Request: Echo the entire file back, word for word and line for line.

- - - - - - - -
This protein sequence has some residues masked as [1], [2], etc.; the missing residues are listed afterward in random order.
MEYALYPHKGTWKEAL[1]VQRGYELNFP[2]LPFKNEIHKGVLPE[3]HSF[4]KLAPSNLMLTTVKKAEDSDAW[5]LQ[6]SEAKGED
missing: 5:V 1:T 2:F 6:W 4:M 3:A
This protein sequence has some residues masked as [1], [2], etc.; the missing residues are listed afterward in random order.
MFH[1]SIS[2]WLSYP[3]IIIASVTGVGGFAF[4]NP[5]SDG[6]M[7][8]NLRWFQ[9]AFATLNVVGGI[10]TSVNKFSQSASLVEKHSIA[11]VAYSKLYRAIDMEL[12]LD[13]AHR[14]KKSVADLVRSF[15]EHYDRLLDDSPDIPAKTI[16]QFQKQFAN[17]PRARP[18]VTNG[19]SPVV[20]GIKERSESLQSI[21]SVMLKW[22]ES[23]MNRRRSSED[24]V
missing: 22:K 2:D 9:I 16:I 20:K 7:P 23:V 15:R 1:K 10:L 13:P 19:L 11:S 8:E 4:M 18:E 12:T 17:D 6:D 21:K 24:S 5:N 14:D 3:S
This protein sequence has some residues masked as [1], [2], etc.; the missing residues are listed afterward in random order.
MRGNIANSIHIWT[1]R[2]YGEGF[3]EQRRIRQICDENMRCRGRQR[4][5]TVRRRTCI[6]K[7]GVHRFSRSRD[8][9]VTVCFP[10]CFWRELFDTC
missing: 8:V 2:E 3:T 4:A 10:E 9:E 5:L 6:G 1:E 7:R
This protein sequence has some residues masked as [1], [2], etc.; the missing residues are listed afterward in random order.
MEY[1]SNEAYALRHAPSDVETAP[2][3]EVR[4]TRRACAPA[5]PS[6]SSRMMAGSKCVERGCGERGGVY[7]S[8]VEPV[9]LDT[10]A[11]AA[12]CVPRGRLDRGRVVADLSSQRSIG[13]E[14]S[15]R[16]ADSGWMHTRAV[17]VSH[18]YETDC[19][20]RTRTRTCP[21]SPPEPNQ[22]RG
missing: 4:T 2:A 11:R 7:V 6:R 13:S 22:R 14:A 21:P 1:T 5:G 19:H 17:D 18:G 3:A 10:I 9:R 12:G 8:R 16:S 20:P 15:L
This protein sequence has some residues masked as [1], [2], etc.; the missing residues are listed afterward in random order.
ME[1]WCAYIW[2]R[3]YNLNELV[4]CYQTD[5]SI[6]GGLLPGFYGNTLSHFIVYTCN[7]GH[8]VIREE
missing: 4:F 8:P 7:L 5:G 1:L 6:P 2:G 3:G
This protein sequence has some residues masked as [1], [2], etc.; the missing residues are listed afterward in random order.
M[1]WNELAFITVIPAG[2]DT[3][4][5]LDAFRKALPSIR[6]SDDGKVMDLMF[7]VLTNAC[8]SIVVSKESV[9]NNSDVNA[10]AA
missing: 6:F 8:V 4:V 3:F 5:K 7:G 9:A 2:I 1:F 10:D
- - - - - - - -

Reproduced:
This protein sequence has some residues masked as [1], [2], etc.; the missing residues are listed afterward in random order.
MEYALYPHKGTWKEAL[1]VQRGYELNFP[2]LPFKNEIHKGVLPE[3]HSF[4]KLAPSNLMLTTVKKAEDSDAW[5]LQ[6]SEAKGED
missing: 5:V 1:T 2:F 6:W 4:M 3:A
This protein sequence has some residues masked as [1], [2], etc.; the missing residues are listed afterward in random order.
MFH[1]SIS[2]WLSYP[3]IIIASVTGVGGFAF[4]NP[5]SDG[6]M[7][8]NLRWFQ[9]AFATLNVVGGI[10]TSVNKFSQSASLVEKHSIA[11]VAYSKLYRAIDMEL[12]LD[13]AHR[14]KKSVADLVRSF[15]EHYDRLLDDSPDIPAKTI[16]QFQKQFAN[17]PRARP[18]VTNG[19]SPVV[20]GIKERSESLQSI[21]SVMLKW[22]ES[23]MNRRRSSED[24]V
missing: 22:K 2:D 9:I 16:I 20:K 7:P 23:V 15:R 1:K 10:L 13:P 19:L 11:S 8:E 4:M 18:E 12:T 17:D 6:D 21:K 24:S 5:N 14:D 3:S
This protein sequence has some residues masked as [1], [2], etc.; the missing residues are listed afterward in random order.
MRGNIANSIHIWT[1]R[2]YGEGF[3]EQRRIRQICDENMRCRGRQR[4][5]TVRRRTCI[6]K[7]GVHRFSRSRD[8][9]VTVCFP[10]CFWRELFDTC
missing: 8:V 2:E 3:T 4:A 10:E 9:E 5:L 6:G 1:E 7:R
This protein sequence has some residues masked as [1], [2], etc.; the missing residues are listed afterward in random order.
MEY[1]SNEAYALRHAPSDVETAP[2][3]EVR[4]TRRACAPA[5]PS[6]SSRMMAGSKCVERGCGERGGVY[7]S[8]VEPV[9]LDT[10]A[11]AA[12]CVPRGRLDRGRVVADLSSQRSIG[13]E[14]S[15]R[16]ADSGWMHTRAV[17]VSH[18]YETDC[19][20]RTRTRTCP[21]SPPEPNQ[22]RG
missing: 4:T 2:A 11:R 7:V 6:R 13:S 22:R 14:A 21:P 1:T 5:G 19:H 17:D 18:G 3:A 10:I 9:R 12:G 8:R 16:S 20:P 15:L
This protein sequence has some residues masked as [1], [2], etc.; the missing residues are listed afterward in random order.
ME[1]WCAYIW[2]R[3]YNLNELV[4]CYQTD[5]SI[6]GGLLPGFYGNTLSHFIVYTCN[7]GH[8]VIREE
missing: 4:F 8:P 7:L 5:G 1:L 6:P 2:G 3:G
This protein sequence has some residues masked as [1], [2], etc.; the missing residues are listed afterward in random order.
M[1]WNELAFITVIPAG[2]DT[3][4][5]LDAFRKALPSIR[6]SDDGKVMDLMF[7]VLTNAC[8]SIVVSKESV[9]NNSDVNA[10]AA
missing: 6:F 8:V 4:V 3:F 5:K 7:G 9:A 2:I 1:F 10:D